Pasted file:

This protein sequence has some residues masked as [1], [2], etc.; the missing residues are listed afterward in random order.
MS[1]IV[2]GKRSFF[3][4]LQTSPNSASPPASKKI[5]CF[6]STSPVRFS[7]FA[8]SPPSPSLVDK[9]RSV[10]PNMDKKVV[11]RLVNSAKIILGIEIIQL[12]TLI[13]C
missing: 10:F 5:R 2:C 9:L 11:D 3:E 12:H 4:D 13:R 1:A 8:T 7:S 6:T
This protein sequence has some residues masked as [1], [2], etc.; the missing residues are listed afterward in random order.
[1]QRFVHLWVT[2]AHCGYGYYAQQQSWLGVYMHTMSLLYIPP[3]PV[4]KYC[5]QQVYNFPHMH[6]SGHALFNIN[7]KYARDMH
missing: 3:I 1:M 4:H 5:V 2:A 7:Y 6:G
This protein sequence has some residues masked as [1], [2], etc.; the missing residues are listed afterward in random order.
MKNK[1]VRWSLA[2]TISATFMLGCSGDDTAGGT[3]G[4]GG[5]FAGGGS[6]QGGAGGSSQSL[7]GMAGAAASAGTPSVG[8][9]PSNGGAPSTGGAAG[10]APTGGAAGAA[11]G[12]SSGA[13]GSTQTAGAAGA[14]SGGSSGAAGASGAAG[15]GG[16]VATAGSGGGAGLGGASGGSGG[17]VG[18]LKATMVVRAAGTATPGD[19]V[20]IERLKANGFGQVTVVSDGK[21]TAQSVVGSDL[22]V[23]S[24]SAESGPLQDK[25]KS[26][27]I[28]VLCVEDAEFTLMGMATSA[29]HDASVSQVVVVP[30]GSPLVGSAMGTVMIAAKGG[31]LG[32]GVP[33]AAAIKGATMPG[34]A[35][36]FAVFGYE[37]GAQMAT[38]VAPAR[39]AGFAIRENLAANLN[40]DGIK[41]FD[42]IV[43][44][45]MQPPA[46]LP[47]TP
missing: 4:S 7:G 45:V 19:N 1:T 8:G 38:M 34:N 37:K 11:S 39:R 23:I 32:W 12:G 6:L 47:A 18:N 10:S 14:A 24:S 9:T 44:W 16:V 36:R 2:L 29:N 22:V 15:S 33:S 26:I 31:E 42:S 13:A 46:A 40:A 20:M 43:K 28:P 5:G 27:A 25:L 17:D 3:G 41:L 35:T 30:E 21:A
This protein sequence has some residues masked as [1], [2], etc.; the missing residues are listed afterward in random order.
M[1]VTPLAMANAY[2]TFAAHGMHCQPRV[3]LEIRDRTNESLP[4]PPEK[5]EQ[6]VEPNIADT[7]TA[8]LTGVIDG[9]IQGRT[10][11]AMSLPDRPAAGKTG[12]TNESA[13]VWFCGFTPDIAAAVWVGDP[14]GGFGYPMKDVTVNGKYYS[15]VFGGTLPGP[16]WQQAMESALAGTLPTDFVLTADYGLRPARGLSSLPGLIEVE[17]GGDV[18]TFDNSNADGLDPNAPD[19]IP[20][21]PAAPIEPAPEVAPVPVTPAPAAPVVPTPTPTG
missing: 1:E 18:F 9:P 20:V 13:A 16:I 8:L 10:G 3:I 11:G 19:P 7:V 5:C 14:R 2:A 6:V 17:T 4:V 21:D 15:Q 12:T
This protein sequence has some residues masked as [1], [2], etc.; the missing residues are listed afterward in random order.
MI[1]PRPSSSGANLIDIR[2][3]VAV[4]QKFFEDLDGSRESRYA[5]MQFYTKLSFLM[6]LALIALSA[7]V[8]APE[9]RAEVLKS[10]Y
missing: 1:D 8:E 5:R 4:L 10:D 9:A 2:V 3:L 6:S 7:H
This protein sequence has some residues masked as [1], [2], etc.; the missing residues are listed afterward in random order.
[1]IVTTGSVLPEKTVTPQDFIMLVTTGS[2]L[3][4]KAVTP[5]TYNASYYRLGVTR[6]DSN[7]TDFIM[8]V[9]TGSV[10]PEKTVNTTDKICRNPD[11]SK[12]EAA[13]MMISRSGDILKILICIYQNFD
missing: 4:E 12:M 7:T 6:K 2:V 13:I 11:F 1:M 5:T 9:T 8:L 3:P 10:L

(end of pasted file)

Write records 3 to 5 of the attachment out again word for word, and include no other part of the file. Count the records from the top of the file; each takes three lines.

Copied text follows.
This protein sequence has some residues masked as [1], [2], etc.; the missing residues are listed afterward in random order.
MKNK[1]VRWSLA[2]TISATFMLGCSGDDTAGGT[3]G[4]GG[5]FAGGGS[6]QGGAGGSSQSL[7]GMAGAAASAGTPSVG[8][9]PSNGGAPSTGGAAG[10]APTGGAAGAA[11]G[12]SSGA[13]GSTQTAGAAGA[14]SGGSSGAAGASGAAG[15]GG[16]VATAGSGGGAGLGGASGGSGG[17]VG[18]LKATMVVRAAGTATPGD[19]V[20]IERLKANGFGQVTVVSDGK[21]TAQSVVGSDL[22]V[23]S[24]SAESGPLQDK[25]KS[26][27]I[28]VLCVEDAEFTLMGMATSA[29]HDASVSQVVVVP[30]GSPLVGSAMGTVMIAAKGG[31]LG[32]GVP[33]AAAIKGATMPG[34]A[35][36]FAVFGYE[37]GAQMAT[38]VAPAR[39]AGFAIRENLAANLN[40]DGIK[41]FD[42]IV[43][44][45]MQPPA[46]LP[47]TP
missing: 4:S 7:G 45:V 19:N 1:T 8:G 38:M 34:N 37:K 11:S 39:R 23:I 32:W 12:G 6:L 47:A 18:N 10:S 14:A 24:S 9:T 44:W 16:V 36:R 2:L 29:N 22:V 15:S 33:S 26:I 31:E 42:S 13:A 46:A 40:A 20:M 43:K 28:P 5:G 27:A 25:L 17:D 3:G 41:L 35:T 30:E 21:A
This protein sequence has some residues masked as [1], [2], etc.; the missing residues are listed afterward in random order.
M[1]VTPLAMANAY[2]TFAAHGMHCQPRV[3]LEIRDRTNESLP[4]PPEK[5]EQ[6]VEPNIADT[7]TA[8]LTGVIDG[9]IQGRT[10][11]AMSLPDRPAAGKTG[12]TNESA[13]VWFCGFTPDIAAAVWVGDP[14]GGFGYPMKDVTVNGKYYS[15]VFGGTLPGP[16]WQQAMESALAGTLPTDFVLTADYGLRPARGLSSLPGLIEVE[17]GGDV[18]TFDNSNADGLDPNAPD[19]IP[20][21]PAAPIEPAPEVAPVPVTPAPAAPVVPTPTPTG
missing: 1:E 18:F 9:P 20:V 13:A 16:I 8:L 10:G 3:I 11:G 19:P 7:V 5:C 14:R 2:A 6:V 17:T 4:V 21:D 15:Q 12:T
This protein sequence has some residues masked as [1], [2], etc.; the missing residues are listed afterward in random order.
MI[1]PRPSSSGANLIDIR[2][3]VAV[4]QKFFEDLDGSRESRYA[5]MQFYTKLSFLM[6]LALIALSA[7]V[8]APE[9]RAEVLKS[10]Y
missing: 1:D 8:E 5:R 4:L 10:D 9:A 2:V 3:L 6:S 7:H